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Can we grow grapes in Punjab?




  • emerging trend of viticulture in Punjab, Pakistan/ feasibility of viticulture (grape production) in Punjab, Pakistan/ government initiatives for promoting viticulture in Punjab. 

     

    Grapes are not new to Pakistan they are being cultivated from decades on about 13000 hectares and annual production is about 49 thousand tons, most of the acreage is in Baluchistan and Khyber Pakhtunkhwa and now somehow shifting toward Punjab.

    Punjab; Is the most populous of all the five provinces of Pakistan about 56% of the total population is dwelling there, geographically it consists of the alluvial plains of the Indus river and its four main tributaries, the Ravi, Satluj, Jehlum and Chanab rivers.  It has an area 79,284 square miles consisting of both irrigated and arid regions about 53% of its total area is under cultivation. Soil of Punjab varies from very fertile to less fertile regions, mainly depends upon the climate, vegetation, and irrigation facilities. The Climate is quite favorable for multiple crops.

    Grape is one of the most lucrative (profitable) summer fruit native to warm and temperate climate. Apparently it is seems that it can be easily maintained here in Punjab due to favorable climacteric conditions and sometimes seen in parks, gardens  and receptions of hotels. Previously there is no perception to practice grapes on a commercial scale, but now through government efforts the scenario is quite different, progressive farmer are attracted toward long term lucrative crops due to fluctuating prices of agronomic crops.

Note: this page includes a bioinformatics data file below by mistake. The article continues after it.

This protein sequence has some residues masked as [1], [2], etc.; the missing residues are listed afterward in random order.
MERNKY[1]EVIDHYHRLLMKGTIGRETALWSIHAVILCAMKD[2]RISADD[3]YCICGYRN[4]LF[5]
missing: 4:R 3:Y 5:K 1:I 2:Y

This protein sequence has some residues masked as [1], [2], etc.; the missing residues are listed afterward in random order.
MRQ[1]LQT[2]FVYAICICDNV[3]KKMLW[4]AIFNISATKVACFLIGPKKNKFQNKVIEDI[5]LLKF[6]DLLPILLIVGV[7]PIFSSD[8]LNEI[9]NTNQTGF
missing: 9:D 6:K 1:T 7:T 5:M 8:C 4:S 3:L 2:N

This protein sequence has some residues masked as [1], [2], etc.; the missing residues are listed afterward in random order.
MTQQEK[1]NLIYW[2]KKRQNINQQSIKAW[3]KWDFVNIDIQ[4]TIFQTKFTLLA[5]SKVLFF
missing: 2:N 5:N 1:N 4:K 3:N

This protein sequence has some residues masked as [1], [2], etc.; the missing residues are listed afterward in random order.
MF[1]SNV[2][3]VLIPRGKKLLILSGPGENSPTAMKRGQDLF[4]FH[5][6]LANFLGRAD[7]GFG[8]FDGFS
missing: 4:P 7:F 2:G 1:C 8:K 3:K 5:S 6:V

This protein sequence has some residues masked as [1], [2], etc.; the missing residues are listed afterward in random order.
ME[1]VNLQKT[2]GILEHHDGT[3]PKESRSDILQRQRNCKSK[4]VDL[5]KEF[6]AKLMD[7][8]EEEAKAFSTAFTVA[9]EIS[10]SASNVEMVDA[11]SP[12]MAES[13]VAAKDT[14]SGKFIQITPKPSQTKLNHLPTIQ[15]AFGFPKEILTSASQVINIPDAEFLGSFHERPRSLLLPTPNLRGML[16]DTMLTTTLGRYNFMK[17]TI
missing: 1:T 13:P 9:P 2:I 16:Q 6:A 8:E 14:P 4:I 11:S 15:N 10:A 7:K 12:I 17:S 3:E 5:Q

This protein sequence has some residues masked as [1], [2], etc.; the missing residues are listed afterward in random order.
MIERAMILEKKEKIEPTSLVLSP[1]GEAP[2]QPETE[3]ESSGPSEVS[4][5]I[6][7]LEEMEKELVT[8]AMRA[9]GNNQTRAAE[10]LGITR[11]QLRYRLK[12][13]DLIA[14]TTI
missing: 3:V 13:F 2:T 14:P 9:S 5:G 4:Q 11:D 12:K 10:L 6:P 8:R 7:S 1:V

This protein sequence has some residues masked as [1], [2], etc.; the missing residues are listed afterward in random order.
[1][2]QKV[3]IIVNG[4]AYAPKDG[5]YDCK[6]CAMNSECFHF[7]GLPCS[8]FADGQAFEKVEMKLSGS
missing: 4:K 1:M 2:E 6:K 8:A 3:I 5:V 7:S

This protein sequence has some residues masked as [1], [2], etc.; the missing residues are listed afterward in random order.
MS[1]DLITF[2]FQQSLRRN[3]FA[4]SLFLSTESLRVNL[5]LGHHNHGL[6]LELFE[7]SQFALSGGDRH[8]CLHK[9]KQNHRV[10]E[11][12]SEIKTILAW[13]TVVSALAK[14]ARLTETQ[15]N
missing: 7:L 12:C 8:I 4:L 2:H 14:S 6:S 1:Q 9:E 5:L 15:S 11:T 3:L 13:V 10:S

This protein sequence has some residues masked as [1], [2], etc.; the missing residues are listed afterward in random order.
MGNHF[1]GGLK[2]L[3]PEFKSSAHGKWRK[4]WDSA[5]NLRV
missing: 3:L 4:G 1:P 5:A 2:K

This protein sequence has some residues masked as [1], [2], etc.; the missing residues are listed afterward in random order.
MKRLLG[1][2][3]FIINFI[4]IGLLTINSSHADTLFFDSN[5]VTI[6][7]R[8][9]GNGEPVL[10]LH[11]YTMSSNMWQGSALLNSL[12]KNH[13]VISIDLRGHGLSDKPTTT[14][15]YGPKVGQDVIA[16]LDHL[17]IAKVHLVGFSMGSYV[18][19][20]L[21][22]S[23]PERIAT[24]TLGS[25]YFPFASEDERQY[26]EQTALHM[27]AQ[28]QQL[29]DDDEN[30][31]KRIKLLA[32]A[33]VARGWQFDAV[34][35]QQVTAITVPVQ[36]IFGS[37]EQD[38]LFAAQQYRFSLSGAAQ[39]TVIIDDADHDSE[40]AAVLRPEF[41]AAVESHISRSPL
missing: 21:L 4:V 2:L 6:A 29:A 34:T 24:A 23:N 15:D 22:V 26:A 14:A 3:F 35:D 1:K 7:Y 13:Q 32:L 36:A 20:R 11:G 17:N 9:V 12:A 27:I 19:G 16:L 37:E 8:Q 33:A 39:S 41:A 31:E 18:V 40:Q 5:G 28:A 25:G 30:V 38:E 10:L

The complication in commercial production in Punjab is that it lies on the margin of the monsoon climate, when the grapes are in ripening stage the monsoon is at its peak. With the cloudy days ripening time is prolonged and with the rain fruit quality is depreciated; firstly It causes  the flavor to be diluted (low brix level)  and sugar/acidity balanced is thrown off hence decreasing shelf life, it’s a misconception here that water is only up taken by the roots and the effects of rain can be countered by draining field but internationally it is also evident through experimentation that grape skin is also a great factor of transpiration , secondly rains results fungal diseases like powdery mildew, phomopsis ( leaf spot), and botrytis bunch rot.

    Mitigating the effects of rains on viticulture government has taken many initiatives to eradicate losses National Agriculture Research Council (NARC) has developed three high value grapes varieties Parlette, Kings Ruby, and Flame seedless that have ability to mature prior to monsoon. Pakistan Agriculture and Meat Company (PAMCO) entitled Bahawalpur as a grape valley and promoting viticulture by inciting grape orchards and nurseries.

    In Pakistan vines are managed on cement pillars (4×4 inches in width and 7 to 8 feet in length) equipped with metallic wires. The wines shred their leaves in winter and become dormant, they were pruned in late December to start  January. Cutting with the pencil thickness or more were segregated and cut into small cuttings of 12 to 14 inches long having 4 to 5 buds, then these cuttings were pilled and buried in sand for pre callusing. They were buried there for 4 to 6 weeks, then planted in polyethylene bags having well fertilized soil. Then they were watered at regular intervals and covered with a transparent polyethylene sheet to conserve moisture required for sprouting and rooting.

     

    1. Breaking dormancy

    Here recycled beverage bottles were used to create a greenhouse effect to break dormancy of a few months old vines instead of polyethylene and tunnel structure to reduce the production cost it can also act as a shield against weedicide used during cultural practices.

     

     

     breaking dormancy

     

    1. Vines shed their leaves (mid December) variety parlette

     

     vines and shed leaves

    1. Pruned vines (start of feb
    2. pruned vines
    3. Cuttings were buried in there for pre callusing

     cutting burries

     cuttings

     

    Aurthors;

    Asad Abbas, Muhammad Yahya,Dr Gulzar, Dr Adnan, Dr Rashid, Umair Shaheen, Basit Ahmed Ali. University College of Agriculture, University of Sargodha.

     

     

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